Developer: Magellan Interactive
Release Date: December 18, 2008
Puzzle games are popular and prevalent on the Nintendo DS and with good reason. Not only are they easy to make, but they also have the pick-up-and-play aspect that makes them very appealing to both the hardcore and casual gamer alike. The same goes for party games, which the Nintendo Wii has in abundance. The popularity of both consoles has led publishers to take their popular Nintendo DS puzzle titles and make them work on the Nintendo Wii by adding party and multiplayer aspects. While it can work some of the time, the experience is mostly diluted and makes for an experience that doesn't replicate the original game very well. WordJong Party belongs in the minority because even with the additional elements, the title translates into a good gaming experience for solitary and multiplayer game sessions.
WordJong Party can be best described as a mix of Boggle, Mahjong and Scrabble. Players are presented with stacks of letters on the playfield, and only the top letters can be selected. With the available letters, players try to form the best words possible. Once tiles are removed, new tiles are uncovered, and the process continues until either all of the tiles are gone or no more words can be formed.
The core mechanics of WordJong Party are the same as the ones found on the DS. Having said this, there are also plenty of different things to be found in the Wii version. For one, the single-player experience is pretty deep; the first part of the experience is a quest mode that plays much like a fighting game. Once you choose a path to go through, you face off against several different AI opponents in various game types. Some matches are one-on-one, while others are four-player free-for-alls. Others still are team-based, where you and a partner are playing for a cumulative score, but the overall game rules and objectives remain the same.
The difficulty is moderate and challenging enough for those who play plenty of word games. Outside of the quest mode, the single-player modes also include a battle mode that emulates the fights you get in quest mode. For those not in the mood to fight, the title also features a daily challenge where you have to beat the CPU score for the given puzzle. All in all, the single-player modes are great and addictive enough to keep you playing for quite some time, which is a perfect sign for any puzzle game.
Multiplayer, as referenced to in the title, is a varied and fun experience. Just like the single-player game, you have the regular battle mode that can be played as a free-for-all or team-based match. You also have two new modes: Frantic Party and Round Party. Frantic Party has you racing against other players to get to the objective score, while Round Party gives you a set number of rounds with the objective of getting the best word score per round. Each of these modes is pretty fun, but more often than not, the standard battle mode ended up being the most played multiplayer mode. Like the single-player modes, multiplayer is quite fun and just as addicting.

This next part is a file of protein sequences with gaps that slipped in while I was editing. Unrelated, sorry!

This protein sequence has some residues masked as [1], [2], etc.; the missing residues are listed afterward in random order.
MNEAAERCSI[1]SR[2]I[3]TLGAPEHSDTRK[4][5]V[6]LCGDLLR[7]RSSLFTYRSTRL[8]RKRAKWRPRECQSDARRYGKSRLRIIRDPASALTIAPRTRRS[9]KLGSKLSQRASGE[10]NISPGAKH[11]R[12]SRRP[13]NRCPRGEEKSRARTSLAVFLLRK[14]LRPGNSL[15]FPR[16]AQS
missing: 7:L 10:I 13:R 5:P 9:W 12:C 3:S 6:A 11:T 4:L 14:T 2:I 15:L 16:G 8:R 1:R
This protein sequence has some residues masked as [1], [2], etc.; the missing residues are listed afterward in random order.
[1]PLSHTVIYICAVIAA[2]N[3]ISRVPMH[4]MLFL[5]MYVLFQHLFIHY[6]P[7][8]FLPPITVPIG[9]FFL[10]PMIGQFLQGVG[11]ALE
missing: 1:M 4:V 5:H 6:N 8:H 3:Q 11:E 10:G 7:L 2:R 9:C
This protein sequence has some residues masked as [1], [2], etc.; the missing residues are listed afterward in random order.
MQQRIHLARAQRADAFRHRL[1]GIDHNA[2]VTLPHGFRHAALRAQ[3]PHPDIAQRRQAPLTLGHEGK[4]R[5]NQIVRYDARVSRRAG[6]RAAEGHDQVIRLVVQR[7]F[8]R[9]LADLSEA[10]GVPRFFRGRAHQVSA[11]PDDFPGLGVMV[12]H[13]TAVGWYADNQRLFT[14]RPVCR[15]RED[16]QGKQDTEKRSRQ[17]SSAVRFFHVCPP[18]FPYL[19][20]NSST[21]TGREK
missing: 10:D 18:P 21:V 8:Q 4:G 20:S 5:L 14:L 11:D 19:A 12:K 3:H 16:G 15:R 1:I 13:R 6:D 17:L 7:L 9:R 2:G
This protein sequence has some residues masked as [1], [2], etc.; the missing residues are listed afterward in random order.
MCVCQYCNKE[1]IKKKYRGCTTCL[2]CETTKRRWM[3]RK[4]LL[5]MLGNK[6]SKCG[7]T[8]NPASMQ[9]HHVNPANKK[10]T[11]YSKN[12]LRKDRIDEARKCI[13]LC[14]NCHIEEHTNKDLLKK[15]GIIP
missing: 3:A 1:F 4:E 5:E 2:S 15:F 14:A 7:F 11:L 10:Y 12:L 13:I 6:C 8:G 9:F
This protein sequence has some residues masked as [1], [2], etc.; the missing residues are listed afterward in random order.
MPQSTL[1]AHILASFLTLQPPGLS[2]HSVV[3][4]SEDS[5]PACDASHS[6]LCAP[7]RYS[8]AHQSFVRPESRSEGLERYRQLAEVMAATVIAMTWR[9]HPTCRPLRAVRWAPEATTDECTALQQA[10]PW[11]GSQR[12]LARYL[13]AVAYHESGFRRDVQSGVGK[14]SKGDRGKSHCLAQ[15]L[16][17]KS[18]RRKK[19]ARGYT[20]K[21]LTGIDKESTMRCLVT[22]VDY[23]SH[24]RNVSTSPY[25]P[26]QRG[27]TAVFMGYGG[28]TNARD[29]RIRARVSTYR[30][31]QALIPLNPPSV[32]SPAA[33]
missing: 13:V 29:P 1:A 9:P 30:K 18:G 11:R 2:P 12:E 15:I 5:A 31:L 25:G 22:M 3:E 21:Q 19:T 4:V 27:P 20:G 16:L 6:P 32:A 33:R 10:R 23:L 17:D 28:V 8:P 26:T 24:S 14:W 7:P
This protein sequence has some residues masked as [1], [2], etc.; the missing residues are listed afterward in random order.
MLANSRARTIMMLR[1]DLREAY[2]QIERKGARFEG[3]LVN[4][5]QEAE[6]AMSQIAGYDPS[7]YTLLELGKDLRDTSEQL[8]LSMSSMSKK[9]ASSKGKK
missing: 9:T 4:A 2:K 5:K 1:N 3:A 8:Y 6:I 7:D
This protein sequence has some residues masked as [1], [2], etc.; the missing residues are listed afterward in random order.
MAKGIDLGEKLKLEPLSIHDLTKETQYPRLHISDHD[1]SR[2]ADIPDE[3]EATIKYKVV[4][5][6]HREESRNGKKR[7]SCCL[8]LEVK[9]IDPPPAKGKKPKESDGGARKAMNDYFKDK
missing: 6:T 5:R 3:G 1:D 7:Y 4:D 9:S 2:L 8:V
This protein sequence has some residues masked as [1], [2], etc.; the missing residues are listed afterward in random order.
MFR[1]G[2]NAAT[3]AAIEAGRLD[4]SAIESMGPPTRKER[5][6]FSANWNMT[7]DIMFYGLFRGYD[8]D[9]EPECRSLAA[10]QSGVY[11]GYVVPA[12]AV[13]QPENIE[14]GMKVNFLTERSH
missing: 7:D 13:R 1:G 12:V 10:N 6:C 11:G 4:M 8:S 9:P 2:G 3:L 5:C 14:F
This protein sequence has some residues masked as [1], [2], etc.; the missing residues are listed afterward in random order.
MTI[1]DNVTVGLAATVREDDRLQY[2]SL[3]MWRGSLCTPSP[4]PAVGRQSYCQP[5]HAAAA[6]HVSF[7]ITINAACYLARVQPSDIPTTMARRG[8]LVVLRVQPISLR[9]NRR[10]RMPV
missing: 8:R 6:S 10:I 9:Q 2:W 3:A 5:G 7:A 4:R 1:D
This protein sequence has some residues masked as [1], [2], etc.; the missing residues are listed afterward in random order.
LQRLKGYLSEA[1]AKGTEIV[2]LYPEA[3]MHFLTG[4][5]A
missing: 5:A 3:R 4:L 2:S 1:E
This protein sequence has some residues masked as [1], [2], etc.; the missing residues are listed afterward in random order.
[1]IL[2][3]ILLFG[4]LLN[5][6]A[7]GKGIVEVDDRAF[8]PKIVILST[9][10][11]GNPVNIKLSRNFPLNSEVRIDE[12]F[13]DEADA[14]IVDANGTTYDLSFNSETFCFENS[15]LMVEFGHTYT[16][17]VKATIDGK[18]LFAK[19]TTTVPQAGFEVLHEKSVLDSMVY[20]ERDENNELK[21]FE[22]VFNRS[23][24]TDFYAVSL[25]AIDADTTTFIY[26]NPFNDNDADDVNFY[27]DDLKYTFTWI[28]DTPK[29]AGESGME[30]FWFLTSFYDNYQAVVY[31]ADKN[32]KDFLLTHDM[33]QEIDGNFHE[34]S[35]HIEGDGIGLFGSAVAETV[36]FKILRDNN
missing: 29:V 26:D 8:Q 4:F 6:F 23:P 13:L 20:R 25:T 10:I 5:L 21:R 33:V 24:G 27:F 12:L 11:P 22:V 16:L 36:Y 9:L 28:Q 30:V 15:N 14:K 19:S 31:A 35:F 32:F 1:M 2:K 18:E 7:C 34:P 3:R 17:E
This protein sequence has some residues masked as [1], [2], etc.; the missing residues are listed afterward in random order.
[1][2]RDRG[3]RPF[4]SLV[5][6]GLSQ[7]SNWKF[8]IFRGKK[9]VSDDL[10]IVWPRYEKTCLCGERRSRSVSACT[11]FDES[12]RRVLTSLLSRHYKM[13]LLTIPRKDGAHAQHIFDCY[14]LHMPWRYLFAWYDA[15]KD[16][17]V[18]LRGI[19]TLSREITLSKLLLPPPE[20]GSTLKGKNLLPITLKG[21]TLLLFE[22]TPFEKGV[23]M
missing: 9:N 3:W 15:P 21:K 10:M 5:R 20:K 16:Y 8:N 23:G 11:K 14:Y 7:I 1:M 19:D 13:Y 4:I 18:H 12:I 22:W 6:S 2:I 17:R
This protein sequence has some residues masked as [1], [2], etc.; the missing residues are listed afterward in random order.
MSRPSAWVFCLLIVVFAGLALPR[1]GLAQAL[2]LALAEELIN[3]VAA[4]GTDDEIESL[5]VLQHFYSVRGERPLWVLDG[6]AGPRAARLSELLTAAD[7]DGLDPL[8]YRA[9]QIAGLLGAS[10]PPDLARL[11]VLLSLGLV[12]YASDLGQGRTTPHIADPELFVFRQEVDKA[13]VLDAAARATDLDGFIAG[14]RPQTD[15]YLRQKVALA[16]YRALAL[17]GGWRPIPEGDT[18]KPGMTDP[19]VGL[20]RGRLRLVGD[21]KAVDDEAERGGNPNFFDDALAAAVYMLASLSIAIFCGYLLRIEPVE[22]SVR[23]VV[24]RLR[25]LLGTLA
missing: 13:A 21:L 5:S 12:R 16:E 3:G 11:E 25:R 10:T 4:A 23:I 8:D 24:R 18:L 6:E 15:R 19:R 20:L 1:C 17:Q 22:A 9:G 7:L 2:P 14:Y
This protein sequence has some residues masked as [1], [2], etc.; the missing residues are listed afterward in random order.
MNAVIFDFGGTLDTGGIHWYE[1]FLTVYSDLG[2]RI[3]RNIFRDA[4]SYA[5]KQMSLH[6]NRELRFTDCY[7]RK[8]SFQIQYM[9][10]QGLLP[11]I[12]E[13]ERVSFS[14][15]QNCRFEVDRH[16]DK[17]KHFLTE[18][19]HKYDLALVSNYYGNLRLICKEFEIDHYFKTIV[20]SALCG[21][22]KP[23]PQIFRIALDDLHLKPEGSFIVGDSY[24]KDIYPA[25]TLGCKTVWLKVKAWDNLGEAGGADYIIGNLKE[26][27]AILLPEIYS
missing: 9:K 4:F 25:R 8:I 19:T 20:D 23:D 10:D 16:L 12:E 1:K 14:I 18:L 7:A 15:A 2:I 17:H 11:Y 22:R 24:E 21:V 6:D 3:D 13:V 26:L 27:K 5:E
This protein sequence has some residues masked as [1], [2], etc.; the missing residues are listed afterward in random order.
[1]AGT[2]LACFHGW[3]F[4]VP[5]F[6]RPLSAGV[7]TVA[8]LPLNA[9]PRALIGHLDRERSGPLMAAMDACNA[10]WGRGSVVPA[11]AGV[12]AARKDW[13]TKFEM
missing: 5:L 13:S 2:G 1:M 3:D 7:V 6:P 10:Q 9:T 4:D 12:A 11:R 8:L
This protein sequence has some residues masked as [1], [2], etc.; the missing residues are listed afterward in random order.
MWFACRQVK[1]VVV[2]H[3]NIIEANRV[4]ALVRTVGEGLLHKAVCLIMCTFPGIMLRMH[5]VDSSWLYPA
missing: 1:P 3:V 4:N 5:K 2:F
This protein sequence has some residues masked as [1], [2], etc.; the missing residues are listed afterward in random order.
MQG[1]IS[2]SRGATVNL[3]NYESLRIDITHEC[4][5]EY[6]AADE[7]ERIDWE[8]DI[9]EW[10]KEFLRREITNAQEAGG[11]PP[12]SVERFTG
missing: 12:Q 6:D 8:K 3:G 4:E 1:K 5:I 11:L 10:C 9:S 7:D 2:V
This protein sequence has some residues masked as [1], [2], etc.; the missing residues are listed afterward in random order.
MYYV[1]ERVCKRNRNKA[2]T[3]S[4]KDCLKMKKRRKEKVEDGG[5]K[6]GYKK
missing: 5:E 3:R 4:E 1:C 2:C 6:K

Not much can be said for the controls, except that they are close to perfect for WordJong Party. Interestingly enough, the game gives the user two different control methods. The standard method is a bit more traditional; with the Wiimote held NES style, you use the d-pad to move the cursor over letters. The 2 button selects the letter, and the 1 button submits the word for points. With the alternate method, the Wiimote is used as a pointer, and users aim the cursor at the screen. The A button selects letters while the B button submits the word. Both methods control well, though the Wiimote as a pointer feels right, and people will probably default to this control scheme when they pick up this game.
As far as graphics are concerned, there really isn't much to speak of in WordJong Party. The game theme is ancient Chinese, and the backgrounds and arenas reflect this; everything is simple with bright colors and clean textures. There isn't a hint of slowdown, and everything moves smoothly. For a puzzle game, graphics are the least important aspect, but it's good to see that they aren't bad enough to detract from the experience.
The sound, like graphics, won't dazzle but it does the job. Following the graphical theme, the music and sound effects are all done with an ancient Chinese flair to them. Aside from that, there's really nothing special to them. You won't be overly impressed, but you won't turn down the volume either. Voice acting isn't exactly necessary for a game like this, so you can't really fault the title for the omission.
While WordJong Party is a game that feels more at home on the Nintendo DS than on the Wii, the additional modes make this feel more like a sequel than a mere port. The core game experience is very solid, and if you have a few friends around who enjoy word games, the multiplayer party games can be quite fun. Pick up WordJong Party for the Wii if you can find it on the cheap because it's definitely a good puzzle game that's worth experiencing.